U.S. Sen. Ted Cruz gave a pessimistic prediction Wednesday for the new House Republican health care bill's chances in the Senate — though he said the bill's fate would be improved with some changes.
"The current draft in the House is a draft about which I have significant concerns," he told reporters on a conference call. "As drafted, I do not believe this bill would pass the United States Senate. But I am encouraged and optimistic that we can resolve these differences."
Several Texas House Republicans are working feverishly behind the scenes at Capitol Hill to move the bill through their chamber, including House Ways and Means Chairman Kevin Brady of The Woodlands, U.S. Rep. Michael Burgess of Lewisville and House Rules Committee Chairman Pete Sessions of Dallas.
Cruz's gentle criticism is a further indicator that there are no assurances a health care overhaul will pass into law. Republican leadership in both chambers could feel a squeeze between senators whose home states lean heavily on Medicaid funding, versus conservative factions who demand nothing short of a full repeal.
In contrast with Wednesday's diplomatic tone, Cruz promised as a Senate candidate in 2012 to "throw my body in front of a train to stop anything short of its complete and total repeal."
“I’m glad that the House of Representatives has introduced their legislation to repeal Obamacare," he added, in his Wednesday remarks. "Yesterday, President Trump tweeted that this bill was now open for negotiation, and I think that is exactly right. There are vigorous debates that are ongoing [in Congress] about what the contours of this legislation should be."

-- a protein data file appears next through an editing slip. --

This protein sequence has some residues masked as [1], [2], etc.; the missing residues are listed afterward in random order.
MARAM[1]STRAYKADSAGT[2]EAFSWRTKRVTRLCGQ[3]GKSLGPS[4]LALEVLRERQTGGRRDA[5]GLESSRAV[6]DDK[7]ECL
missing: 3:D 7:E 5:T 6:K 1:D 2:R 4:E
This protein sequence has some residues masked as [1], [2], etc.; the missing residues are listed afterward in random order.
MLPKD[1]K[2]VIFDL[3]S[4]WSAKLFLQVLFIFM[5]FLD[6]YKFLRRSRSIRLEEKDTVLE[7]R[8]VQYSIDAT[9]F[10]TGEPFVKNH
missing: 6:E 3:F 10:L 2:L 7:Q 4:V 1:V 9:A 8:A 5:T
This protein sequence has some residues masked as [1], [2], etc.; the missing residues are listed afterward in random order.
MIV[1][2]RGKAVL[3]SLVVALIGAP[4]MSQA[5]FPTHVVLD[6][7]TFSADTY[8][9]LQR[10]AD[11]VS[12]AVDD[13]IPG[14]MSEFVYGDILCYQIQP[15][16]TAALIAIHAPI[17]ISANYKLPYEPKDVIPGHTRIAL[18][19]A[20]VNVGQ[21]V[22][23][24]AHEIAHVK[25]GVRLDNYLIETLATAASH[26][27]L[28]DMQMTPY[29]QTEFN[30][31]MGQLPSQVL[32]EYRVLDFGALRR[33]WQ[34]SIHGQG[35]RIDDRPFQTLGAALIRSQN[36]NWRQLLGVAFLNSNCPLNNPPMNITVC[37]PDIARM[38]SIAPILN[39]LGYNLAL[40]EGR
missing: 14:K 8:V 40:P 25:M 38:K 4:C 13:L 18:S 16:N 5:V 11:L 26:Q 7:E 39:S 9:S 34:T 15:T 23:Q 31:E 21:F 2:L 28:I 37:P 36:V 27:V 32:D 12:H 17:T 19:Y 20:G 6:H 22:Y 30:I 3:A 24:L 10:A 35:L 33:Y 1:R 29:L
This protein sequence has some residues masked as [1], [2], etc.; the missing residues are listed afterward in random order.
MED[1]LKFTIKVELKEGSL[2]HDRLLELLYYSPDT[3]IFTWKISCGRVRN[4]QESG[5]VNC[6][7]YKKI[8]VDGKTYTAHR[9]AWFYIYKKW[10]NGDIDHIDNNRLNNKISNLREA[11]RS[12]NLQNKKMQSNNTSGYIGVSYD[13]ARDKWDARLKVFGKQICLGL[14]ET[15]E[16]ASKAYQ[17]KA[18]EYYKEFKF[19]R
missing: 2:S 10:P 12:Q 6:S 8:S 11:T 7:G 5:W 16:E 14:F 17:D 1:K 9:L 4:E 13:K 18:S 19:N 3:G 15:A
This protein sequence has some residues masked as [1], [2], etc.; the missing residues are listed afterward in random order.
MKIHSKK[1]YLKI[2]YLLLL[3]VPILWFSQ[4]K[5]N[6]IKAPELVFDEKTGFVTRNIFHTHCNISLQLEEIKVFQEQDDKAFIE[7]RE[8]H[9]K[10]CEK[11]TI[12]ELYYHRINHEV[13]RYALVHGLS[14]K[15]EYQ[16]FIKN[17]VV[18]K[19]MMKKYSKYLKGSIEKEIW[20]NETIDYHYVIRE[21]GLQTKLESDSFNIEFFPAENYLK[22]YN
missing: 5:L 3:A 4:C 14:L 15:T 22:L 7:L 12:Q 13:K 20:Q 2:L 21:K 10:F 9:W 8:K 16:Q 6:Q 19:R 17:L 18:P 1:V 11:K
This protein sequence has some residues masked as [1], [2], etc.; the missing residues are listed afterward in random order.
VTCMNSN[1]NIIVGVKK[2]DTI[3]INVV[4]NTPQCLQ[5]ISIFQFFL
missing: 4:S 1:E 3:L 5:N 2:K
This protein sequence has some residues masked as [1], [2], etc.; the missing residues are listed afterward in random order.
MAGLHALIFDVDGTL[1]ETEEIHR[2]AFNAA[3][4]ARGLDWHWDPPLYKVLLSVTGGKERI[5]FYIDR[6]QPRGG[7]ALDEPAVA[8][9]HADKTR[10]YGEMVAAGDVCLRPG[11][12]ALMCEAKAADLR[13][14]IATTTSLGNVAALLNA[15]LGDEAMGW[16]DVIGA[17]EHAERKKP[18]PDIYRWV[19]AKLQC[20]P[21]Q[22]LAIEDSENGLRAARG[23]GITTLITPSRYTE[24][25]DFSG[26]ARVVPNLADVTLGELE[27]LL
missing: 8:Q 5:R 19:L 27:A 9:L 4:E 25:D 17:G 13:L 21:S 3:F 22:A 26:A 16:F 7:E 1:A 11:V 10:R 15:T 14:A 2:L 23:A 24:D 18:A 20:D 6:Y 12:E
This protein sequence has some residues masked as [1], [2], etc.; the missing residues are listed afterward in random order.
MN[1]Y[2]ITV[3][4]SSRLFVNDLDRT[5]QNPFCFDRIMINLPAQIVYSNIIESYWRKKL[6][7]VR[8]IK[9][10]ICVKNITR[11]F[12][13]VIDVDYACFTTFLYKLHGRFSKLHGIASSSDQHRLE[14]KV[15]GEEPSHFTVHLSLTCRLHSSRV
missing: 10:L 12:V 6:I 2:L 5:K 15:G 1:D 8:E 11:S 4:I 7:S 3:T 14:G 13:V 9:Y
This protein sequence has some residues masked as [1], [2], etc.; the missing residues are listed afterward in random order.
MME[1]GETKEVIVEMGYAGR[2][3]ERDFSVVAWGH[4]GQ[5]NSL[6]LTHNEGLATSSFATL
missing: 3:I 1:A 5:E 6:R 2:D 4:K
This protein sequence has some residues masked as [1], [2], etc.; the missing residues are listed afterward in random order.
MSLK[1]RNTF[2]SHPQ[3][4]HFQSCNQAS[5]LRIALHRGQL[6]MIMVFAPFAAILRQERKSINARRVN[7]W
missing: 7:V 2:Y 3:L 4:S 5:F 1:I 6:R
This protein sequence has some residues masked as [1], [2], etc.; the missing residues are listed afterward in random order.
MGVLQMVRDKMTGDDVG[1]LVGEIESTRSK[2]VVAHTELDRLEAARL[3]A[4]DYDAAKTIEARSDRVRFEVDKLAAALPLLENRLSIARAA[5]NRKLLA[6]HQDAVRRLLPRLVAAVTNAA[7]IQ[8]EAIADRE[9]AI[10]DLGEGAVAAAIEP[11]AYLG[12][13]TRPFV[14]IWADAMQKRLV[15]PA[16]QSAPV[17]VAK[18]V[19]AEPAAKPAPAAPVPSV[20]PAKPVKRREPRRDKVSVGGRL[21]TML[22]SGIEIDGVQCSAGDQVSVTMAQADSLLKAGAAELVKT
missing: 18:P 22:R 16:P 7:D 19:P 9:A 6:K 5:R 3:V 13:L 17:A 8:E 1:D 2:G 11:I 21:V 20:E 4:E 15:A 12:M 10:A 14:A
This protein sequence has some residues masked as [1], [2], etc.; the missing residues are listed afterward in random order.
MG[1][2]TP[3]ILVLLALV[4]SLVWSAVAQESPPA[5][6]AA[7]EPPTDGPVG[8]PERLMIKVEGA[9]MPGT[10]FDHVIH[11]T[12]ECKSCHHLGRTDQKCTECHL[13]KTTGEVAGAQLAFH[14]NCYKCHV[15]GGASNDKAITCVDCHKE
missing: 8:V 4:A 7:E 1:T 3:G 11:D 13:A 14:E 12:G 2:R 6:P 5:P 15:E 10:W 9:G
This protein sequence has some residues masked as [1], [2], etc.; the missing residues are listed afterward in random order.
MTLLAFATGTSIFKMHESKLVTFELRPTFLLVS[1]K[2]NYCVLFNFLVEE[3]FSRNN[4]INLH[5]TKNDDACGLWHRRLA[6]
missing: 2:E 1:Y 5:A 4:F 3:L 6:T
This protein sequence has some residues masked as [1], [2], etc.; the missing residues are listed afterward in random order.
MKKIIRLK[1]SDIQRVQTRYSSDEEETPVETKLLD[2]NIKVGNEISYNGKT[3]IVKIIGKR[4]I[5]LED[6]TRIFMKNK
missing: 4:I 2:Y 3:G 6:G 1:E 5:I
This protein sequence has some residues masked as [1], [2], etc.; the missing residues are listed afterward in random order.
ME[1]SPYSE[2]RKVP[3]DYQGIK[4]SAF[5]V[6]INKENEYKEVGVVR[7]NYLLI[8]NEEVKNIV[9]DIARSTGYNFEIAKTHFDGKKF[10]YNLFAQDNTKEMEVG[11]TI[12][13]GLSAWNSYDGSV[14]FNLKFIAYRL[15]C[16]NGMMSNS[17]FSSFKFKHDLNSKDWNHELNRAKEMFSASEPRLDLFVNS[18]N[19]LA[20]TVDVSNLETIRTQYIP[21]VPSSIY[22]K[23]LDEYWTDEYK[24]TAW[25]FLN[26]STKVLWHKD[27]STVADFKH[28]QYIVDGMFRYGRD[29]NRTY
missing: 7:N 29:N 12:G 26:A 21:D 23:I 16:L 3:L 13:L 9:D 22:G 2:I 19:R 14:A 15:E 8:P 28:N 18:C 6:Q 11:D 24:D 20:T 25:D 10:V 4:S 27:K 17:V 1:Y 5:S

"My focus is on rolling up my sleeves and working hard to improve this legislation," he said.
Cruz is in a tight spot, politically speaking.
He and Trump fought bitterly for the GOP presidential nomination. It was an acrimonious relationship that played out well into the fall, until Cruz eventually endorsed Trump for the presidency. It appears, at this point, that Cruz will face nominal primary competition in his 2018 re-election bid.
But the ire of Trump — and his capacity to convey those sentiments — is an overarching worry among GOP members of Congress.
Most members who are willing to comment on the new bill are cautious, facing a tough calculation: balancing Trump's full support of the bill and opposition from outside conservative groups.
Those same groups, who were key backers to Cruz's underdog 2012 Senate race, have responded to the new bill with visceral criticism.
Cruz and his wife, Heidi Cruz, are scheduled to have dinner later Wednesday at the White House with the president and first lady Melania Trump. Cruz said the purpose of the dinner, which was arranged several weeks ago, is “social” but he expects the health care plan to come up.